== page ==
Your Vision, Your Values

Our Values _Crossroads Career Network

This is a guest post from Crossroads Career volunteer Kristin Sherry, Founder of Virtus Career Consuting and author of Follow Your Star .

Your Vision, Your Values

One of the United States of America’s Founding Fathers, Benjamin Franklin, once wrote:

“There are three things extremely hard – steel, a diamond, and to know one’s self.”

Knowing this, it’s quite challenging for many people to think creatively about what career opportunities are not only available to them, but best for them. Before we move forward, ask yourself…

What is my vision of the future for my career?

Put simply, your vision is what you hope to achieve; something you imagine. More often than not, a person’s core values are neglected in some way when they are dissatisfied with their career. The same holds true for one’s personal life.

Despite this, people rarely spend time figuring out exactly what is most important to them and are destined to continually make decisions that are not aligned with their values, making career satisfaction and a vision for the future an ever-elusive prospect.

This happens because people tend to evaluate their next opportunity using a narrow set of factors, such as company perks, benefits, and work tasks, instead of making strategic choices based on what they value most.

I have many clients who first came to me indicating they wanted to transition careers so they could work more with people. In many cases their jobs were very administrative, or task-oriented. In each client, what they needed and what they valued were very different.

For example, one client didn’t just want to work with people, she wanted regular interactions with different people. She wasn’t looking to build close connections with a small team of five people. She loved the thrill of making new acquaintances. In fact, the idea of working with the same group day after day repelled her.

This was not made clear until we dug a little deeper together, but the distinction made all the difference in the world. There are different needs and values underlying the desire to work closely with the same group, versus meeting new people on a daily basis.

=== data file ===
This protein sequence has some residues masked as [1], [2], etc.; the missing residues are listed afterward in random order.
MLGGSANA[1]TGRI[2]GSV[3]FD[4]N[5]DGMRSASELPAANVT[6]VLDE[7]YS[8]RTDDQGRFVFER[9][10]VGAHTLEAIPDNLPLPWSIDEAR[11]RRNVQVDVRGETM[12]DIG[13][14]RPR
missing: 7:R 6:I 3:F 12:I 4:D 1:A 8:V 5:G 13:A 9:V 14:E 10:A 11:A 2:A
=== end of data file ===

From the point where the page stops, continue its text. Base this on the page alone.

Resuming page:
Few things can rob your joy like not being true to yourself, or not upholding what you believe. Knowing what you value is the key to unlocking answers that will guide you to ultimate career satisfaction!

Simply put, your values are your judgment of what’s important to you in life; a measure of what ought to be. Because they’re what you deem most important, they set your priorities and are therefore a good measure if your life is moving in the direction you want – one that is aligned to what you value most.

Why are values so important? Your values are the easiest and most direct access point to discovering your identity! It’s less likely you will achieve life and career fulfillment without knowing your identity.

If you’re working in a job where your company is asking you to withhold information, sell things to customers that they don’t need, suppress who you are, or keep silent on your values, you will be continuously drained by the emotional energy required to live a dual life.

Unlike our personality and strengths, we are not born with our values. Values are shaped over our lifetime and are heavily influenced by our experiences, belief systems, the people in our lives and yes, to some extent by our personality.

Many people struggle to know or articulate their values beyond moral beliefs, such as honesty and fairness. Intentionally examining your values is critically important, but it’s an exercise few people actively undertake.

The Values Identification Process

The first step in identifying your values is to think about what’s most important to you. As you do this, it’s important to recognize the difference between an end and a means to an end.